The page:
BOSTON, MA - APRIL 03: Felicity Huffman exits the John Joseph Moakley U.S. Courthouse after appearing in Federal Court to answer charges stemming from college admissions scandal on April 3, 2019 in Boston, Massachusetts. (Photo by Paul Marotta/Getty Images)

“I was frightened, I was stupid, and I was so wrong,” actor Felicity Huffman told a federal court, accepting responsibility for her role in a bribery scheme to help her daughter Sophia get in to college. “I am deeply ashamed of what I’ve done.”

What Huffman had allegedly done was pay $15,000 disguised as a charitable contribution to doctor Sophia’s entrance exam results.

Huffman pleaded guilty to one federal fraud charge in May, and this week she was sentenced to 14 days in prison. She’s the first parent involved in the wide-ranging scandal to be sentenced, but how does hers compare to other penalties handed down in school crime cases?

A Slap on the Wrist

Huffman’s sentence includes one year of supervised release and a $30,000 fine. Compared to the maximum penalties she was facing — incarceration for 20 years, supervised release for three years, a fine of $250,000, and restitution — the actor got off light.

“With all due respect to the defendant, welcome to parenthood,” Assistant US Attorney Eric Rosen argued in court. “There’s no instruction manual. Parenthood is exhausting and stressful, but that’s what every parent goes through.”

“In my desperation to be a good mother, I talked myself into believing that all I was doing was giving my daughter a fair shot,” Huffman wrote in a letter to Judge Indira Talwani. “I see the irony in that statement now because what I have done is the opposite of fair.” According to charging documents, Huffman and husband William H. Macy also planned to pursue the same scheme a second time for their younger daughter before deciding not to.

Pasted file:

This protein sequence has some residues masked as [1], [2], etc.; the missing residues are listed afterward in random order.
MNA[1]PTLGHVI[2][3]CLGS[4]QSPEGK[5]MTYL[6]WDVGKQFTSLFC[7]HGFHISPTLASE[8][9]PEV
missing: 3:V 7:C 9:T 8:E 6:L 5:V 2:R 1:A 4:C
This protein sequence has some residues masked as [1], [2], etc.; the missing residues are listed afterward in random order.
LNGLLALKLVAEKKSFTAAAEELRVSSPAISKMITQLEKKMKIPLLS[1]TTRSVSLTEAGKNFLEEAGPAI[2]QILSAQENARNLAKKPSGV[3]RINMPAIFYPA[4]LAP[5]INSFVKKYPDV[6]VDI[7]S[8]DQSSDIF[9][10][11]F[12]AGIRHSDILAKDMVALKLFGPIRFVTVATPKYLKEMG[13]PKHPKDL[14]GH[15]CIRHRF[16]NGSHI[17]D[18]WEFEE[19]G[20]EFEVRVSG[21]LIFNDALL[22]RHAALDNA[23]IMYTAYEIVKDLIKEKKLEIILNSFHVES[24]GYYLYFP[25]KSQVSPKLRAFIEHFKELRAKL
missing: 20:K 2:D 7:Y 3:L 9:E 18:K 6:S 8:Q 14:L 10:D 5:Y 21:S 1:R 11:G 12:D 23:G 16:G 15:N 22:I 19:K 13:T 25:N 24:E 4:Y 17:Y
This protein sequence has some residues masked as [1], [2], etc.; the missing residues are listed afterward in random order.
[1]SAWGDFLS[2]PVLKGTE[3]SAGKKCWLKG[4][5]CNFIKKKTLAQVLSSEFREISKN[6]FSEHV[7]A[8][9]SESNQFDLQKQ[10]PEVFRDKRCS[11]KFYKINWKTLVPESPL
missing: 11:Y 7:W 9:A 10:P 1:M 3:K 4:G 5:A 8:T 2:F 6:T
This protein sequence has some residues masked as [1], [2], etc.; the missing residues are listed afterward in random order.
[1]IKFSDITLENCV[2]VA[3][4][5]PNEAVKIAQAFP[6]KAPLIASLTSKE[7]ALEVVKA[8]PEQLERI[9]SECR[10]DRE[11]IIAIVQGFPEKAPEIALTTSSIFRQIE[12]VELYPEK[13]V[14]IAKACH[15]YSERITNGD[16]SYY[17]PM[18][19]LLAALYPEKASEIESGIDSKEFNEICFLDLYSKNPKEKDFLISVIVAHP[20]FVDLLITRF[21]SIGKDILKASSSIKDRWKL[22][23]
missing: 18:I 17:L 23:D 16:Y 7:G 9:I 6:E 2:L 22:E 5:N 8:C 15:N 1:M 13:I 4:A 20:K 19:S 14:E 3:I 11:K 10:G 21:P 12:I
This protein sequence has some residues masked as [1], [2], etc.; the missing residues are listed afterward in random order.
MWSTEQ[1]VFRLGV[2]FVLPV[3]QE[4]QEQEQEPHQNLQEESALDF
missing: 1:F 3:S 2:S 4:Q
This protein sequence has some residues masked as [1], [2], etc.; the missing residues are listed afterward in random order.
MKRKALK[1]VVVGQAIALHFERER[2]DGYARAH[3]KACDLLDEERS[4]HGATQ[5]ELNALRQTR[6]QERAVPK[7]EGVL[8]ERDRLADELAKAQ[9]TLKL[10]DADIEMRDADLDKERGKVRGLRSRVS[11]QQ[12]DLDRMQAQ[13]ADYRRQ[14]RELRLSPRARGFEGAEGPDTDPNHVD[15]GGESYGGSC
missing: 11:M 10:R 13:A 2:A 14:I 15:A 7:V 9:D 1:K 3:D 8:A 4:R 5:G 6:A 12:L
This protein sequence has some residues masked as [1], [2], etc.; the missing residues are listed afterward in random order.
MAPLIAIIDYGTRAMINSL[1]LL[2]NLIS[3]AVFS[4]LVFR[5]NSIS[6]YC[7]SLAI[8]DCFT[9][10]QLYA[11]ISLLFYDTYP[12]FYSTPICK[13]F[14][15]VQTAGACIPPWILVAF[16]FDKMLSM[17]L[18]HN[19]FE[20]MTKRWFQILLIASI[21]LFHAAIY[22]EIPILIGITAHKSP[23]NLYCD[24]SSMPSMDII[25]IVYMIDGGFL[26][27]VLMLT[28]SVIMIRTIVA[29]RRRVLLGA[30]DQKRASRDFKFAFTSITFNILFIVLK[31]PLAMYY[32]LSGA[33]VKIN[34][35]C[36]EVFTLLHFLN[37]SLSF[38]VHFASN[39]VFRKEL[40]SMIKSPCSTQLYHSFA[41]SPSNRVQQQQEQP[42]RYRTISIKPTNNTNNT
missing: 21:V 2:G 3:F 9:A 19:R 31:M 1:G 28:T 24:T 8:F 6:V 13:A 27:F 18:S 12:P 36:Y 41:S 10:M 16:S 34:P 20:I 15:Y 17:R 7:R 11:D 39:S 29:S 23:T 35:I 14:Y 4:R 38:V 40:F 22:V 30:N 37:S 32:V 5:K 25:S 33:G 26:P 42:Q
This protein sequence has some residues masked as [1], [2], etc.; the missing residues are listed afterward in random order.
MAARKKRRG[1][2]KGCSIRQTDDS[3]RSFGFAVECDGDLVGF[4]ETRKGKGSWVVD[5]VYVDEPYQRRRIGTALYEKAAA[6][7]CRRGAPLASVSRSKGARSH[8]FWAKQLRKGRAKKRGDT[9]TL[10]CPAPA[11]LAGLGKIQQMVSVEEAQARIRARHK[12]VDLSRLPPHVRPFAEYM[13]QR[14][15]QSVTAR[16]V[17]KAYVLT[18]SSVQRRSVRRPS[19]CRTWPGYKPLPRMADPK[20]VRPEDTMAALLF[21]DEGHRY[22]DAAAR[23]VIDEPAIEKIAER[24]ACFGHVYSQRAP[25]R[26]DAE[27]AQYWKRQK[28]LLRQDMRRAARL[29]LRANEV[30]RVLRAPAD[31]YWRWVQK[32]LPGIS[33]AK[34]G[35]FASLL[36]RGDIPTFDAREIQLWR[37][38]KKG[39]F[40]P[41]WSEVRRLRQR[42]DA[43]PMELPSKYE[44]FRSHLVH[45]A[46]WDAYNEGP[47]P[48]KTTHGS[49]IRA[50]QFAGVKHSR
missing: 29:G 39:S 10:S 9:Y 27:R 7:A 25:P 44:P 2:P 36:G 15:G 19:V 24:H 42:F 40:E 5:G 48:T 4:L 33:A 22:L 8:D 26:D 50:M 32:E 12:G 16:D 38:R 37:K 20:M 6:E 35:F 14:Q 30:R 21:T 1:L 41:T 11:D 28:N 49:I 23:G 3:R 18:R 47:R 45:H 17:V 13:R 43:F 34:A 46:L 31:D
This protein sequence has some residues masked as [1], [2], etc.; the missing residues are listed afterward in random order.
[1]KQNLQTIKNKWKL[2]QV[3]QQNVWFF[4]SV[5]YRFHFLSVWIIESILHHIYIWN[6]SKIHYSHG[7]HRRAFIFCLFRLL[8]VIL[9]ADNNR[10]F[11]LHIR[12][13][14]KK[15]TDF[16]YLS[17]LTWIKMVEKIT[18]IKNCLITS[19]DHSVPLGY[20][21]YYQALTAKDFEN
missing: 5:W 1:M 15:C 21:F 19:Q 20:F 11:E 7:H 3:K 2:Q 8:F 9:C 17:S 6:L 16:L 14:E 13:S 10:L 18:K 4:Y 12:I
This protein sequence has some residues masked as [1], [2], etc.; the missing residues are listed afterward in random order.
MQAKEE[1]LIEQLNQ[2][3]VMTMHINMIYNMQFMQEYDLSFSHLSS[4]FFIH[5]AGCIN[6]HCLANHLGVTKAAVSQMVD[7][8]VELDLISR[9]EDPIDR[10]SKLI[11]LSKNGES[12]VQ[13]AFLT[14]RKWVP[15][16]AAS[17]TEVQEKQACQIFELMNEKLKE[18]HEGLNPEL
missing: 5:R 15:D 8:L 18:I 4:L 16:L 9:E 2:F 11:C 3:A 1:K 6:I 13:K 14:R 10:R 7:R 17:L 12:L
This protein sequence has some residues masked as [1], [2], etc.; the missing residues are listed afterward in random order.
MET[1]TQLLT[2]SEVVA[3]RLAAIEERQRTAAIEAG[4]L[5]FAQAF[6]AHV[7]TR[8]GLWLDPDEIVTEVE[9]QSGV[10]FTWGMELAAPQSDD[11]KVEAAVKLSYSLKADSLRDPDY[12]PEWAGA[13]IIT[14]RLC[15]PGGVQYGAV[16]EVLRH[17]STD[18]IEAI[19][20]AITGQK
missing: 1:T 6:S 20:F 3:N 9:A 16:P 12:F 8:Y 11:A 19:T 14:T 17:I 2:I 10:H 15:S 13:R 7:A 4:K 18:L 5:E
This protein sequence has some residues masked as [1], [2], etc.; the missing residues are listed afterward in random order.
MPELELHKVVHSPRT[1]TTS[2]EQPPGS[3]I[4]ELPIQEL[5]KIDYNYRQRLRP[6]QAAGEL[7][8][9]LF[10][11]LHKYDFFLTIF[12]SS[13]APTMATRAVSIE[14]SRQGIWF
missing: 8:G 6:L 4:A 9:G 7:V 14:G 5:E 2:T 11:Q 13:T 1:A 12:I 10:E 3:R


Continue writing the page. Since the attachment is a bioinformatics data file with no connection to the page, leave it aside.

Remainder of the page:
Slapping on the Cuffs

Although both prosecutors and Huffman’s defense team argued that her fame and wealth should not be considered during her sentencing, her two-week prison term has been viewed as extraordinarily lenient, especially when juxtaposed against the 5-year prison term handed down to Tonya McDowell, who was charged with first-degree larceny for sending her son to the wrong school district.

McDowell was homeless in 2011, when she was arrested for stealing $15,000 (the alleged value of her 5-year-old son’s elementary school education) from a Connecticut school district. As reported at the time:

But, police began investigating in January, after the Norwalk Housing Authority filed a complaint that McDowell had registered her son at Brookside Elementary School in Norwalk, even though she had been living in an apartment on Priscilla Street in Bridgeport.

McDowell admitted to police she was allowed to sleep in the apartment on Priscilla Street in Bridgeport by the tenant, but had to leave during the day, according to the Advocate. She also told police she sometimes stayed at an emergency shelter in Norwalk.

Police say McDowell used the Norwalk address of the boy’s babysitter to register him at the school. After the investigation, the babysitter was evicted.

School enrollment fraud can indeed be costly, but it turns out some fraud is costlier than others.

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